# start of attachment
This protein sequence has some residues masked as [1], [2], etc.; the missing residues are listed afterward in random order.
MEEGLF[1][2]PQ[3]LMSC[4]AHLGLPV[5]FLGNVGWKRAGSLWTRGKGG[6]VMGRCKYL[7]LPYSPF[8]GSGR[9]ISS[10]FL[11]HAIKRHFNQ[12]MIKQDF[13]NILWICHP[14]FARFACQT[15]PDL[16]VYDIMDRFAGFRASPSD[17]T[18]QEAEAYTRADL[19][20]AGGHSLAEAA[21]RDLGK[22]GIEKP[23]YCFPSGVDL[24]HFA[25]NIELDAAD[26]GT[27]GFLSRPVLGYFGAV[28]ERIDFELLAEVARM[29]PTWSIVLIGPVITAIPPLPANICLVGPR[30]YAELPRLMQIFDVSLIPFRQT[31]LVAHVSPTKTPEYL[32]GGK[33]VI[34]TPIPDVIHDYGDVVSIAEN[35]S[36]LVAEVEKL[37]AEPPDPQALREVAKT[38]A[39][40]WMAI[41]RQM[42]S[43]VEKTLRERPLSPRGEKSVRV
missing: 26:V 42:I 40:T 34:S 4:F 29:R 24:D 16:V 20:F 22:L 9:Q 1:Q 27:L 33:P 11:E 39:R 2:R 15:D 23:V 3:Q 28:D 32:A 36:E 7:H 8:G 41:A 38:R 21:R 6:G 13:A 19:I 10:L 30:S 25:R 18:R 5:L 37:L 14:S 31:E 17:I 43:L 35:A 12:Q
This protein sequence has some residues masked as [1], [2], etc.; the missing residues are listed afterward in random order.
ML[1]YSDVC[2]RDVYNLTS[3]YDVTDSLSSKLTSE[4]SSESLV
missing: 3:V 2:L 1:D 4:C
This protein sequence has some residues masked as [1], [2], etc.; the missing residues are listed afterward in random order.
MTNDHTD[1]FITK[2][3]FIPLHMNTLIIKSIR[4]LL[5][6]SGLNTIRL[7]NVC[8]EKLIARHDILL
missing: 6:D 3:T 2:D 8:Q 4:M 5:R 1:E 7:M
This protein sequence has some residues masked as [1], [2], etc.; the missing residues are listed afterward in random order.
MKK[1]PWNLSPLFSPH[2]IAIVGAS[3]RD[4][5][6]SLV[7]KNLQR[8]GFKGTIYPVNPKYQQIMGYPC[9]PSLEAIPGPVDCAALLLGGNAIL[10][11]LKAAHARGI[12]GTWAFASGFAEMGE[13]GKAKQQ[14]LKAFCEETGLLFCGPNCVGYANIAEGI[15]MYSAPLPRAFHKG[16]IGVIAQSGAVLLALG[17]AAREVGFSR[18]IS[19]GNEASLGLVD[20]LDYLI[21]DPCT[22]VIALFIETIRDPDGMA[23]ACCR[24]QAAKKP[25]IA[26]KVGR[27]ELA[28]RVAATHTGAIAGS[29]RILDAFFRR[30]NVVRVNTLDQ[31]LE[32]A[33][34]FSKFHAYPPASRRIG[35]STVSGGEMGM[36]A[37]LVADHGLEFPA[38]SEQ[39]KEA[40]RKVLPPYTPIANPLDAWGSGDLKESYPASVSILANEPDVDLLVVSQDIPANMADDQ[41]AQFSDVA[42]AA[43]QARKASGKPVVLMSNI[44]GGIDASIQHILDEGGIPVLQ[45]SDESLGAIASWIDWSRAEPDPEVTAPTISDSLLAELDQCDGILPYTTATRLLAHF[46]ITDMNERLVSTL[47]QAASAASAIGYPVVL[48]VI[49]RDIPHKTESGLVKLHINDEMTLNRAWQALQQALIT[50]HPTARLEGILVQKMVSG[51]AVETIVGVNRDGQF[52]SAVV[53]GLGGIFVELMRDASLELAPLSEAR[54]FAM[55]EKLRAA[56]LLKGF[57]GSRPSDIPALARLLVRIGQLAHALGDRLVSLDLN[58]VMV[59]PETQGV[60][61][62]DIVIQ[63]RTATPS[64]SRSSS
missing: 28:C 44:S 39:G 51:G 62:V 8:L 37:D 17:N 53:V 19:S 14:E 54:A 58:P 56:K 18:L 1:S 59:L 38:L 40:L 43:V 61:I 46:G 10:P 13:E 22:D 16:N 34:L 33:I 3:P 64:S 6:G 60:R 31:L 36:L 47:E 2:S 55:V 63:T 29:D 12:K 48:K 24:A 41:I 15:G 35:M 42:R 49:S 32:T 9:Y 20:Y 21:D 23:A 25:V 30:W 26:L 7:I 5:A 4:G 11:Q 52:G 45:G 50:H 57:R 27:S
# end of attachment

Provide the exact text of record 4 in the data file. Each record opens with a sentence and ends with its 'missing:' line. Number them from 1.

This protein sequence has some residues masked as [1], [2], etc.; the missing residues are listed afterward in random order.
MKK[1]PWNLSPLFSPH[2]IAIVGAS[3]RD[4][5][6]SLV[7]KNLQR[8]GFKGTIYPVNPKYQQIMGYPC[9]PSLEAIPGPVDCAALLLGGNAIL[10][11]LKAAHARGI[12]GTWAFASGFAEMGE[13]GKAKQQ[14]LKAFCEETGLLFCGPNCVGYANIAEGI[15]MYSAPLPRAFHKG[16]IGVIAQSGAVLLALG[17]AAREVGFSR[18]IS[19]GNEASLGLVD[20]LDYLI[21]DPCT[22]VIALFIETIRDPDGMA[23]ACCR[24]QAAKKP[25]IA[26]KVGR[27]ELA[28]RVAATHTGAIAGS[29]RILDAFFRR[30]NVVRVNTLDQ[31]LE[32]A[33][34]FSKFHAYPPASRRIG[35]STVSGGEMGM[36]A[37]LVADHGLEFPA[38]SEQ[39]KEA[40]RKVLPPYTPIANPLDAWGSGDLKESYPASVSILANEPDVDLLVVSQDIPANMADDQ[41]AQFSDVA[42]AA[43]QARKASGKPVVLMSNI[44]GGIDASIQHILDEGGIPVLQ[45]SDESLGAIASWIDWSRAEPDPEVTAPTISDSLLAELDQCDGILPYTTATRLLAHF[46]ITDMNERLVSTL[47]QAASAASAIGYPVVL[48]VI[49]RDIPHKTESGLVKLHINDEMTLNRAWQALQQALIT[50]HPTARLEGILVQKMVSG[51]AVETIVGVNRDGQF[52]SAVV[53]GLGGIFVELMRDASLELAPLSEAR[54]FAM[55]EKLRAA[56]LLKGF[57]GSRPSDIPALARLLVRIGQLAHALGDRLVSLDLN[58]VMV[59]PETQGV[60][61][62]DIVIQ[63]RTATPS[64]SRSSS
missing: 28:C 44:S 39:G 51:G 62:V 8:L 37:D 17:N 53:V 19:S 14:E 54:A 58:P 56:K 18:L 1:S 59:L 38:L 40:L 43:V 61:I 46:G 10:P 13:E 22:D 16:N 34:L 33:I 3:P 64:S 6:G 60:R 31:L 36:L 47:E 2:S 55:V 63:T 29:D 12:K 48:K 24:A 41:I 15:G 35:M 42:R 49:S 32:T 9:Y 20:Y 21:D 23:A 25:V 30:W 26:L 7:I 5:A 4:G 11:Q 52:G 45:G 50:H 57:R 27:S